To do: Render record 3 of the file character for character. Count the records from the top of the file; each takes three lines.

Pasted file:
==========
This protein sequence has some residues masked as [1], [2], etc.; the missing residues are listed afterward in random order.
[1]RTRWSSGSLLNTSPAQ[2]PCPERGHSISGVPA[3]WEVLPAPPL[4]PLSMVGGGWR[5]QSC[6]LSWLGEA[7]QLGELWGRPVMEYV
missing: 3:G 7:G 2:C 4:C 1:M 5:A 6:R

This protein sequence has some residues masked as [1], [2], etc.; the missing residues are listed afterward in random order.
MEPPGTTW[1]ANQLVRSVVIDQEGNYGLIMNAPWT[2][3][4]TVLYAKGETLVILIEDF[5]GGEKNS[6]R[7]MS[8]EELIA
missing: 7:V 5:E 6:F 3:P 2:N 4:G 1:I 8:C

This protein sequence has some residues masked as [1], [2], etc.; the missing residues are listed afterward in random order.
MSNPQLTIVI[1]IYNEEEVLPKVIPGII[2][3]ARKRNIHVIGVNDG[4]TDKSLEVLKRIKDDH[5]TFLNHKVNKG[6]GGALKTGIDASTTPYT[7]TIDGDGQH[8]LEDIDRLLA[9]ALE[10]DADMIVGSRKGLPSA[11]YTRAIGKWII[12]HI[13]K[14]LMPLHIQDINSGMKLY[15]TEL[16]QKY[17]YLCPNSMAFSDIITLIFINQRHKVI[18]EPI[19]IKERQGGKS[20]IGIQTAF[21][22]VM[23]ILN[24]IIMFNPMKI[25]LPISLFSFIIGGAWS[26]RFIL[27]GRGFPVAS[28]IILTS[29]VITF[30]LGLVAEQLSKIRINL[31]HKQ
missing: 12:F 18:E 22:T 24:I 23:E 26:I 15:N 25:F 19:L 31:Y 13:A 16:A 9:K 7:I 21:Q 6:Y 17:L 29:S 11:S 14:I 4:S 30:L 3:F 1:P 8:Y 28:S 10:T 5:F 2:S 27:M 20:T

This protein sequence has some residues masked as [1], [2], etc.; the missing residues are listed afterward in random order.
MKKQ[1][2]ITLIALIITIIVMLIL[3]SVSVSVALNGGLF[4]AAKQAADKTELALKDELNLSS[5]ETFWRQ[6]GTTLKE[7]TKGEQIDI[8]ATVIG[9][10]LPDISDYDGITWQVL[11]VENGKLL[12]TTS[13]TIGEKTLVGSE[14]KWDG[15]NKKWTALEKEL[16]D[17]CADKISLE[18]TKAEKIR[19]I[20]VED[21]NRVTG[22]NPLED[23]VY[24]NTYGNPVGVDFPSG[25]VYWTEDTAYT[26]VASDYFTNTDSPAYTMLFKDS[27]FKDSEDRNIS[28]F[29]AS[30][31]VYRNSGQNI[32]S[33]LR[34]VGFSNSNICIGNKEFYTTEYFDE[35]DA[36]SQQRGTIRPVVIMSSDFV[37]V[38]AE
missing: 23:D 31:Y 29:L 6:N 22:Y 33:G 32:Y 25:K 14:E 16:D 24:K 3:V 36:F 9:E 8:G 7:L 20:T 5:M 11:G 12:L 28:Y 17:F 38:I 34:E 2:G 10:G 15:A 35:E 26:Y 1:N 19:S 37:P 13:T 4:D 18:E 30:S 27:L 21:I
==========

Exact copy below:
This protein sequence has some residues masked as [1], [2], etc.; the missing residues are listed afterward in random order.
MSNPQLTIVI[1]IYNEEEVLPKVIPGII[2][3]ARKRNIHVIGVNDG[4]TDKSLEVLKRIKDDH[5]TFLNHKVNKG[6]GGALKTGIDASTTPYT[7]TIDGDGQH[8]LEDIDRLLA[9]ALE[10]DADMIVGSRKGLPSA[11]YTRAIGKWII[12]HI[13]K[14]LMPLHIQDINSGMKLY[15]TEL[16]QKY[17]YLCPNSMAFSDIITLIFINQRHKVI[18]EPI[19]IKERQGGKS[20]IGIQTAF[21][22]VM[23]ILN[24]IIMFNPMKI[25]LPISLFSFIIGGAWS[26]RFIL[27]GRGFPVAS[28]IILTS[29]VITF[30]LGLVAEQLSKIRINL[31]HKQ
missing: 12:F 18:E 22:T 24:I 23:E 26:I 15:N 25:F 19:L 31:Y 13:A 16:A 9:K 7:I 21:Q 6:Y 17:L 29:S 11:S 14:I 4:S 30:L 3:F 1:P 8:Y 28:S 10:T 5:F 2:S 27:M 20:T